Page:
The Taconic DDSO Pica Task Force was formed in June 1993 to heighten public awareness of Pica. This small but dedicated committee has written articles, conducted seminars and contacted local and national legislators to get its message out to the public. Alice Model, a member of the Pica Task Force Committee, has produced a public service videotape about Pica which has been aired on local cable channels. Recently, the committee has begun a campaign designed to encourage business owners to monitor the disposal of cigarette butts, and other debris, in front of their places of business. In addition, the Task Force is lobbying local municipalities and small businesses to install sealed butt receptacles at their facilities in an effort to reduce access to discarded butts.
To obtain further information about Pica, or to participate in the Task Force's awareness efforts, please contact the Pica Task Force at the Taconic DDSO, Wasaic, New York 12592, (914) 8776821 ext. 3563, or the Office of Developmental Disabilities of the Westchester County Department of Community Mental Health, 112 East Post Road, Second Floor, White Plains, New York, 10601, (914) 285-5256.
Judith Solomon points to a tamper-proof cigarette butt receptacle which was installed at the Taconic Developmental Center.
Voice of the Village (Mammaroneck, NY)
By Judith Solomon
We have been warned not to smoke because of the dangers to our own health and to other people's health as well (second-hand smoke). But there is yet another compelling reason to stop smoking or at the very least dispose of cigarette butts properly in a trash can rather than on the ground. Cigarette butts can be toxic to people with developmental disabilities who have a condition known as PICA (pronounced pie-ka)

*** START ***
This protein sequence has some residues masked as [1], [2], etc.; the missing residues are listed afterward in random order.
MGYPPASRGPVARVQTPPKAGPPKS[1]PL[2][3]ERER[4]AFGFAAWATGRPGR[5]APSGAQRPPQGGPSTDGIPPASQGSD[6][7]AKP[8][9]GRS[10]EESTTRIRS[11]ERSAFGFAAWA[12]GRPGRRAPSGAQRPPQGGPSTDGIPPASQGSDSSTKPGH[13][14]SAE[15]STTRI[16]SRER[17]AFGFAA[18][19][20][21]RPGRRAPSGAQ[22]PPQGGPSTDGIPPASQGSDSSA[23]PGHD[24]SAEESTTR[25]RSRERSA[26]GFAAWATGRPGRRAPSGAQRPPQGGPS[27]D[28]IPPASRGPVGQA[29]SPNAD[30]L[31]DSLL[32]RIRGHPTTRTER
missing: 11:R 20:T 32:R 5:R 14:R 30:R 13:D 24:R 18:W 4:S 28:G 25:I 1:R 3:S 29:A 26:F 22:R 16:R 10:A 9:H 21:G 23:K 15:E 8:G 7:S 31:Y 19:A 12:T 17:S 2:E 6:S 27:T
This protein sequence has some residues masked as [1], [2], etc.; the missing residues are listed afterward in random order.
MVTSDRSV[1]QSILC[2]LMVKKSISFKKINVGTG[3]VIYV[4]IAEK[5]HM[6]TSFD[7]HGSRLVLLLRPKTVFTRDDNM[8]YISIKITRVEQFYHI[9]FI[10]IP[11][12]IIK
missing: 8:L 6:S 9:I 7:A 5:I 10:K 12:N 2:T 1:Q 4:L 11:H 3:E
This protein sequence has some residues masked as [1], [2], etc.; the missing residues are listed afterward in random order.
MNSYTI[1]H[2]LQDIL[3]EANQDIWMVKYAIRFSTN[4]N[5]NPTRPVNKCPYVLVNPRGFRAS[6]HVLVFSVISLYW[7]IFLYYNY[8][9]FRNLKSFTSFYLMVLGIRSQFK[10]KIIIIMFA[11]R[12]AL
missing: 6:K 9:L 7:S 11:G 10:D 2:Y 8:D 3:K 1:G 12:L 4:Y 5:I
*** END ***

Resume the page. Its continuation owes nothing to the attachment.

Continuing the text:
PICA is an eating disorder that involves satisfaction of a craving by eating a non-food substance. Up to 26% of people in residential centers for the developmentally disabled have PICA, and a large portion of them have it for cigarette butts. This means that these people are driven to search for and swallow cigarette butts constantly. When cigarette butts are ingested, reports indicate that this may result in serious medical complications, personal injury, behavior management problems and nutritional complications.
Much work is being done at residential developmental centers for the retarded to alert smokers to the dangers of smoking and of leaving cigarette butts on the ground. Trash cans, specially designed, are being installed around the premises for disposal of cigarette bulls and a highly visible campaign aimed at raising consciousness on the part of all' at the facilities is being conducted.